Oggi Spose (Just married), 1977, black-and-white photographs in vintage frames, diptych, cm 19 x 13 (each). Courtesy Tomaso Binga
Tomaso Binga – A Silenced Victory
September 26, 2019 – December 20, 2019
Open Wednesday – Saturday from 12pm to 6pm
Mimosa House, 12 Princes Street, London, UK
London, July 2019 : On 26 September, non-profit space Mimosa House will be presenting Tomaso Binga – A Silenced Victory the first solo exhibition in the UK of renowned Italian artist and poet Tomaso Binga. The exhibition will feature poetry, installation, photography, video, works on polystyrene, and new works on paper. Many of the works will be shown for the first time ever.
‘Tomaso Binga’ is the artistic pseudonym of Bianca Pucciarelli Menna (b. 1931, Salerno), which was adopted by the artist in the late 1960s. Working with poetry, writing, performance, collage and painting, Binga dissects and challenges the gendered nature of language – exposing patriarchy encrypted within its very structure. The paradoxical act of appropriating a masculine name allowed the artist to parody male prerogatives in society, emphasising women’s lack of agency and voice within the arts and politics.
During her significant 1977 performance Bianca Menna e Tomaso Binga Oggi Spose [Just Married], Binga invited guests to attend the celebration of the ‘wedding’ between herself – Tomaso Binga, and herself – Bianca Menna. Cards and gifts were left by guests for the newly wedded couple, gradually forming an installation. Binga appeared at the event dressed androgynously: wearing a white embroidered shirt and trousers, short hair and glasses. A photograph taken from the 1977 performance will be shown at Mimosa House. The first floor of Mimosa House will be transformed with a recreated version of the immersive installation Casa Malangone – Carta da Parato (1976), which consists of wall-papered walls filled with decorative floral patterns and ‘asemantic writing’ – Binga’s gestural and ineligible writing introduced by the artist in the early 70s. ‘Asemantic writing’ is a subliminal and liberating method of writing which acts beyond the common meanings of words and their sounding.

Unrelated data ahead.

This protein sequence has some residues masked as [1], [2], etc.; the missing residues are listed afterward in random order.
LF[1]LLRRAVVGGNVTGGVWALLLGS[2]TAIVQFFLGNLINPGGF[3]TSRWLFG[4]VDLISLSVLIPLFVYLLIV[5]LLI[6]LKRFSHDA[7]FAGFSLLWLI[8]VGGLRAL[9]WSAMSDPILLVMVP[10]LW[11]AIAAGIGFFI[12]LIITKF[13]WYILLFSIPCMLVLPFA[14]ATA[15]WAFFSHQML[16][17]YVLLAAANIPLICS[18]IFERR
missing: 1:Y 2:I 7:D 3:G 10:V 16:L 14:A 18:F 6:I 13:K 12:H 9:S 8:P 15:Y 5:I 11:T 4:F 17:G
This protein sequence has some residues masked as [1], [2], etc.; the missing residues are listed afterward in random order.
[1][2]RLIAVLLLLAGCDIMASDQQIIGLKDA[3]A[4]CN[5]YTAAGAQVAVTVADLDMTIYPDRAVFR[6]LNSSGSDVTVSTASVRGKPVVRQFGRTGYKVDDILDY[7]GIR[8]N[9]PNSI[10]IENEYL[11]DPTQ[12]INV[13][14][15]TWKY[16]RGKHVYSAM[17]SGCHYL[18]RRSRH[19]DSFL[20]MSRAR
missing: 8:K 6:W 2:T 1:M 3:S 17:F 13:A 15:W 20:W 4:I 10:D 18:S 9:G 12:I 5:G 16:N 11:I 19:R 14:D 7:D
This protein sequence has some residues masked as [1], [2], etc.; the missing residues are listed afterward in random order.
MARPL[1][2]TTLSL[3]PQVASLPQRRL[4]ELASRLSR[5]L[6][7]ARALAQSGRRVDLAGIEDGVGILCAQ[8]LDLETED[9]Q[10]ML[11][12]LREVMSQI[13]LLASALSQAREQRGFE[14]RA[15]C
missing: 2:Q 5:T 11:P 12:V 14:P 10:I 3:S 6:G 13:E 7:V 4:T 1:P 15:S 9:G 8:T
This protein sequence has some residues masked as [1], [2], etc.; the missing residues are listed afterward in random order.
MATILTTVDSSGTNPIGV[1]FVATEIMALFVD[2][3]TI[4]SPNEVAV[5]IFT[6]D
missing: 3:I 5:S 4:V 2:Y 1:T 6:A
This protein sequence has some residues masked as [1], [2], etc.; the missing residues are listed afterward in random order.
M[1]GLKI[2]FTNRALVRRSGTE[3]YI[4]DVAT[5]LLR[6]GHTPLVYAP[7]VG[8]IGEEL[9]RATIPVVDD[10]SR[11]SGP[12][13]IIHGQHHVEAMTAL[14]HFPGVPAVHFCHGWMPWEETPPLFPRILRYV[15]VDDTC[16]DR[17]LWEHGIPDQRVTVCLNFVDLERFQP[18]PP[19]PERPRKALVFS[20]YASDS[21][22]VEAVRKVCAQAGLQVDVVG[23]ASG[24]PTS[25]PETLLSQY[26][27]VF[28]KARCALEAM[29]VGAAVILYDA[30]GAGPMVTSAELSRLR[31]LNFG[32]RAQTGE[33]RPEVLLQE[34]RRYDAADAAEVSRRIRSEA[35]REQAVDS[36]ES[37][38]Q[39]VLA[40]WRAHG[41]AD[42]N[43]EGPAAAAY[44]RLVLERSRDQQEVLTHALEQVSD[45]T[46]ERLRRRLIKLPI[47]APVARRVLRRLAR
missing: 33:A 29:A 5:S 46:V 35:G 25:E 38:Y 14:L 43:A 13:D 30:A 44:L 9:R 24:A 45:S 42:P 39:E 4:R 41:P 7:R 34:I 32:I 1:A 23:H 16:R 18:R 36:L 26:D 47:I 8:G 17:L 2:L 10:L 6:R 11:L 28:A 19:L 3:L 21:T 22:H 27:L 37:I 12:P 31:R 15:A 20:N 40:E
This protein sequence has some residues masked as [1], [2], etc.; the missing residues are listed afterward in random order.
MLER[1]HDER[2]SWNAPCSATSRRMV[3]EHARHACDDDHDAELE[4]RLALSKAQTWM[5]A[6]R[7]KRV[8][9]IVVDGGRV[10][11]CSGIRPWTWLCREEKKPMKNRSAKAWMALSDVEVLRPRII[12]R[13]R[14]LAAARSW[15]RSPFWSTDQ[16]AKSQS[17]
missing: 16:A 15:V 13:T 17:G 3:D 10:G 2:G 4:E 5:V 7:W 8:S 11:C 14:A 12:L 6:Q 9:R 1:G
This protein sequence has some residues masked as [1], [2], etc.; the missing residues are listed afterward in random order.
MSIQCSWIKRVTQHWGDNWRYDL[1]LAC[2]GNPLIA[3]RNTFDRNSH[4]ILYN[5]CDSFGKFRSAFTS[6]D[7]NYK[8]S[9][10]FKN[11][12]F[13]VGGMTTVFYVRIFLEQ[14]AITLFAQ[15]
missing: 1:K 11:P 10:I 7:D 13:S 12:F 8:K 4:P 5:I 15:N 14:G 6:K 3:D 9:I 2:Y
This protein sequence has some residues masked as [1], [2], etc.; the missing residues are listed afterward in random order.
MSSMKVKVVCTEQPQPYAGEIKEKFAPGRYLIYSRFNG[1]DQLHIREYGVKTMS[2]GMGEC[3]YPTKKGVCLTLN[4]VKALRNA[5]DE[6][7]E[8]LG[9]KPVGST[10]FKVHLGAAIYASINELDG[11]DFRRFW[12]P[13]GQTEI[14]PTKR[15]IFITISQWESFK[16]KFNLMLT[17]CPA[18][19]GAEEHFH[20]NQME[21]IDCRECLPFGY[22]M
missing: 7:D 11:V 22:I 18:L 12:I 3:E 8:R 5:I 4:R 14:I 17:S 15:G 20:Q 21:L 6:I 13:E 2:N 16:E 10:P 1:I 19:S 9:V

Binga has previously activated the space of Casa Malangone with her own body, wearing a dress made of the same wallpaper and reading aloud her poem I’m a paper. This performance – paradoxical in its act of merging with the decorative domestic space – refers to the concept of a muted female presence.
Binga’s 1977 body of work on paper, Ti scrivo solo di domenica [I write you only on Sundays], will also feature at the Mimosa House exhibition. Ti scrivo solo di domenica (1977) is a sequence of 52 letters typed on traditional paper from the artist’s native Amalfi coast, sent every Sunday to a female, imaginary friend. The first letter reads: “My dear Friend, I write to you only on Sundays, as Sunday is the only female day of the week” followed by others: “My dear friend, I open my mouth to smile,” “My dear friend, I still believe in people,” – all letters together forming one long poem.
Additional works on show will include Alfabeto Proverbiale from 1990s. Pages from ‘A-B-C’ books illustrated with children’s imagery are combined with concise political manifestos to generate a variety of uncanny interpretations: A – Ape [Bee] – Arte e Armonia [Art and Harmony]; B – Barca [Boat] – Basta Bugie [Enough Lies]; C – Cane [ Dog ] – Cantare non Contare [Sing not Count]; and D – Dado [Cube] – Dare non Dire [ Give not Say ]. Throughout the rest of the multi-floor space, the exhibition will also feature Binga’s recent and new works on paper – highlighting her continuing fascination with word play and rhymes, as well as her reflections on current feminist issues including body image and
The exhibition has been curated by Daria Khan.